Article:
Today Transport for London (TfL) released a press release after the High Court ruled; Addison Lee is prevented from instructing or encouraging their drivers to use the bus lanes. In addition, Addison Lee’s offer to pay any fines incurred by their drivers is “void and unenforceable”. This ruling in particular could see a reduction in the number of their private hire taxis driving in the bus lane, as the driver will be personally responsible for any fines.
Managing Director of Surface Transport at TfL, Leon Daniels said “The court felt compelled to grant an injunction because of the substantial risk of Addison Lee taking action that could result in the law being broken. We maintain that Addison Lee’s instruction to its drivers was irresponsible and at odds with its position as a private hire operator. We maintain that allowing tens of thousands of Private Hire Vehicles to drive in bus lanes would impact on the reliability of our bus services, and risks inconveniencing our customers.”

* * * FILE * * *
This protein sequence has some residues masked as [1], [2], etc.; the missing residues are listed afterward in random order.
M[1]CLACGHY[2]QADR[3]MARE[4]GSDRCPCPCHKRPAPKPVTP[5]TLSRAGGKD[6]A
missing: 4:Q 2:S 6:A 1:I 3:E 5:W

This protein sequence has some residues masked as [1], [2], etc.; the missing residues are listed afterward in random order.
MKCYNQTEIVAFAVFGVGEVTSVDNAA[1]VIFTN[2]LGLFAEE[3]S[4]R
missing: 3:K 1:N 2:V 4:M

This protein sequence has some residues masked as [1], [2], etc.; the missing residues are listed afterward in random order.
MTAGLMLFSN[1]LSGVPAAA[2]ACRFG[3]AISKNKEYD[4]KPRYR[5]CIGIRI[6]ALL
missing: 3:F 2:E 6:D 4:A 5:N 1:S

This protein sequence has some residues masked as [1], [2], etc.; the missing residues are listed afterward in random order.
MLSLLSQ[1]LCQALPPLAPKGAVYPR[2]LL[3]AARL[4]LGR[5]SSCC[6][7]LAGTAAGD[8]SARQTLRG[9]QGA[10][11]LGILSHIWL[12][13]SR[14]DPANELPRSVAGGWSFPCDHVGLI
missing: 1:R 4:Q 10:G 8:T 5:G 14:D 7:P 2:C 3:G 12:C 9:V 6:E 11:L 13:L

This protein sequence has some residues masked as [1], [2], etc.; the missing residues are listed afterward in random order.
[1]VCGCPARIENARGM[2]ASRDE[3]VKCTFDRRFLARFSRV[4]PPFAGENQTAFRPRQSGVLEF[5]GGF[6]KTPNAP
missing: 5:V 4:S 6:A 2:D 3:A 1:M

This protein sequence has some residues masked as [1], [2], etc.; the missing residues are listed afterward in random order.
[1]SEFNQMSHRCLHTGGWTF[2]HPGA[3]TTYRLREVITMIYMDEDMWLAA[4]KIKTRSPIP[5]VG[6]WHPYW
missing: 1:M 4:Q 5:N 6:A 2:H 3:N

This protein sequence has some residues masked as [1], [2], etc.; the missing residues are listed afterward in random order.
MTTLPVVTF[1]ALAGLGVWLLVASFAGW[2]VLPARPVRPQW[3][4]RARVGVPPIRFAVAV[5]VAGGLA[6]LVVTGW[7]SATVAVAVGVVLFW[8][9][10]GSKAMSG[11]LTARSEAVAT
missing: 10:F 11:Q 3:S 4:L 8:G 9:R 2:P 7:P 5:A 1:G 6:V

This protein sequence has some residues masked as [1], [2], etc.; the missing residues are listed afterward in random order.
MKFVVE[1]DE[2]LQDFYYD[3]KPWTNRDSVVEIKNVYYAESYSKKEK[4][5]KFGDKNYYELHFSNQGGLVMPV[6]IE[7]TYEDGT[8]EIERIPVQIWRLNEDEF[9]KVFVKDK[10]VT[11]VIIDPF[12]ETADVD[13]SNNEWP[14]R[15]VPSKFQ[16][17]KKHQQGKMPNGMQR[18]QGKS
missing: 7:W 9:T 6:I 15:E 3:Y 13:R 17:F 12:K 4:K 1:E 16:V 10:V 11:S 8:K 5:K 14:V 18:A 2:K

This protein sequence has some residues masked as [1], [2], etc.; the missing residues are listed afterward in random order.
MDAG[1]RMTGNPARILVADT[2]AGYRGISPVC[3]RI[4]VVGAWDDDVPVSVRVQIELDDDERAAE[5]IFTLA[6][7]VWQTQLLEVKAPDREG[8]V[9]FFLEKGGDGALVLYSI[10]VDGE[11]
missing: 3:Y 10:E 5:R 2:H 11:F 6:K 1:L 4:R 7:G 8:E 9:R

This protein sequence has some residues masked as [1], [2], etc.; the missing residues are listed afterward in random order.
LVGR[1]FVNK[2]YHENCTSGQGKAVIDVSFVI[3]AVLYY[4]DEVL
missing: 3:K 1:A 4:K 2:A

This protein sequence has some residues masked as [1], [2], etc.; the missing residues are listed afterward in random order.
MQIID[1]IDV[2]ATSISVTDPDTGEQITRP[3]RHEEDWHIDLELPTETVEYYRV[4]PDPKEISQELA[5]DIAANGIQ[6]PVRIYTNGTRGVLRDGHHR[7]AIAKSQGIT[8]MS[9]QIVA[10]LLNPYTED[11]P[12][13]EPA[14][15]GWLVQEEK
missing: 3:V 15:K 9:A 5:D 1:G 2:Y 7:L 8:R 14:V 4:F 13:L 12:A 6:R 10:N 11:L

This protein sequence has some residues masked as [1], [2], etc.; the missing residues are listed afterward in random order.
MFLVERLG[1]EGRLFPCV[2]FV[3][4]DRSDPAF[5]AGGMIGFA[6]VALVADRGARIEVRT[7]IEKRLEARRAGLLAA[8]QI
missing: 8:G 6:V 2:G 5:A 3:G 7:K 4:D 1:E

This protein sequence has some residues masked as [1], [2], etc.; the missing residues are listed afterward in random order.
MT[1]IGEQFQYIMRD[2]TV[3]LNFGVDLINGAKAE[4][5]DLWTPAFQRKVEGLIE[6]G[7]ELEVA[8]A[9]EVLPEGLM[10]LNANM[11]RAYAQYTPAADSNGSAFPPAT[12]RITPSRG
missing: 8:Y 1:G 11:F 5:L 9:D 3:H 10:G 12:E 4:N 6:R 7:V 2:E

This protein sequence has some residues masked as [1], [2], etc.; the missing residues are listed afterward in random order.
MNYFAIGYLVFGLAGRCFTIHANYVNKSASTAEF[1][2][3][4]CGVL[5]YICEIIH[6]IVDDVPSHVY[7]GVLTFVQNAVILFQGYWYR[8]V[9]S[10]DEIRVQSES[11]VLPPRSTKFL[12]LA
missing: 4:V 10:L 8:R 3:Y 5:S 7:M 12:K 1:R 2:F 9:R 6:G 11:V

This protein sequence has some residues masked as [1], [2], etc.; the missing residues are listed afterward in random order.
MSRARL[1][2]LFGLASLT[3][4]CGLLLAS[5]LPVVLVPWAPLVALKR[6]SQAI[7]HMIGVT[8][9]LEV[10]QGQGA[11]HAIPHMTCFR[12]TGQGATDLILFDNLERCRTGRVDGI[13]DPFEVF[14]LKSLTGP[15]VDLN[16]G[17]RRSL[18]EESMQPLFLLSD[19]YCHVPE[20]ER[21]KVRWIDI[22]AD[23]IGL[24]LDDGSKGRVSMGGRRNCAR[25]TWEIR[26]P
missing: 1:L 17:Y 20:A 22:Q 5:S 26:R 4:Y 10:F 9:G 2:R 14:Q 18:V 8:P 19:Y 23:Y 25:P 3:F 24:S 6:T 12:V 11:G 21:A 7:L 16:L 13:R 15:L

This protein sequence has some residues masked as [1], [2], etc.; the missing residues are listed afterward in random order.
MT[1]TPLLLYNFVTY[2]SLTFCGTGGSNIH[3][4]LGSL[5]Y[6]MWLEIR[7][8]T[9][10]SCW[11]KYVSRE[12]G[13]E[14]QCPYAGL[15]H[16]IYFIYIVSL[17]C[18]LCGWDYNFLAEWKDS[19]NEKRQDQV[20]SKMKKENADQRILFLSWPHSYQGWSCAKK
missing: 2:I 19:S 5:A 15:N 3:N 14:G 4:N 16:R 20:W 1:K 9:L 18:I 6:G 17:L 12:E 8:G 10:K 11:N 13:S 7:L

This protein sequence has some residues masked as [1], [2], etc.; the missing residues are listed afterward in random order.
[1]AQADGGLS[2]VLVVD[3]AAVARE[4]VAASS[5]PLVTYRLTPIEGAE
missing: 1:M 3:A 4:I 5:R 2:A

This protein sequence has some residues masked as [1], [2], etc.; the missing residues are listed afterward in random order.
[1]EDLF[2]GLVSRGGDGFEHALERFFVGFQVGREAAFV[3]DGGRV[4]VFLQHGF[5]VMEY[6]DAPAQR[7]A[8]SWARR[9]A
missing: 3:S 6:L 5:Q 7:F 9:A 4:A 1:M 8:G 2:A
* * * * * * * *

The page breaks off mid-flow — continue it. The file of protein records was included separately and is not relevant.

While these latest developments appear quite clear, Addison Lee seems to have interpreted the ruling in a different way. On their website they have published their own press release today which is titled “TfL Fails in its Bid to Silence Addison Lee over Bus Lanes”. They explain that TfL has been forced to abandon their application for a mandatory injunction on Addison Lee withdrawing their bus lane instructions to drivers. Addison Lee view today’s ruling as a choice for their drivers, while their legal challenge of bus lane legislation continues. The private hire taxis that use the bus lane at present could put themselves and others at increased risk so they, like black cab drivers, need to ensure they are covered with taxi insurance.
It was acknowledged by the judge that the current legislation is “flagrant discrimination in favour of black cabs” and “gave black cabs a significant unfair competitive advantage causing private hire vehicle drivers significant loss”. The final decision related to bus lane legislation is hoped to be addressed before the Olympic Games begin on the 27th July.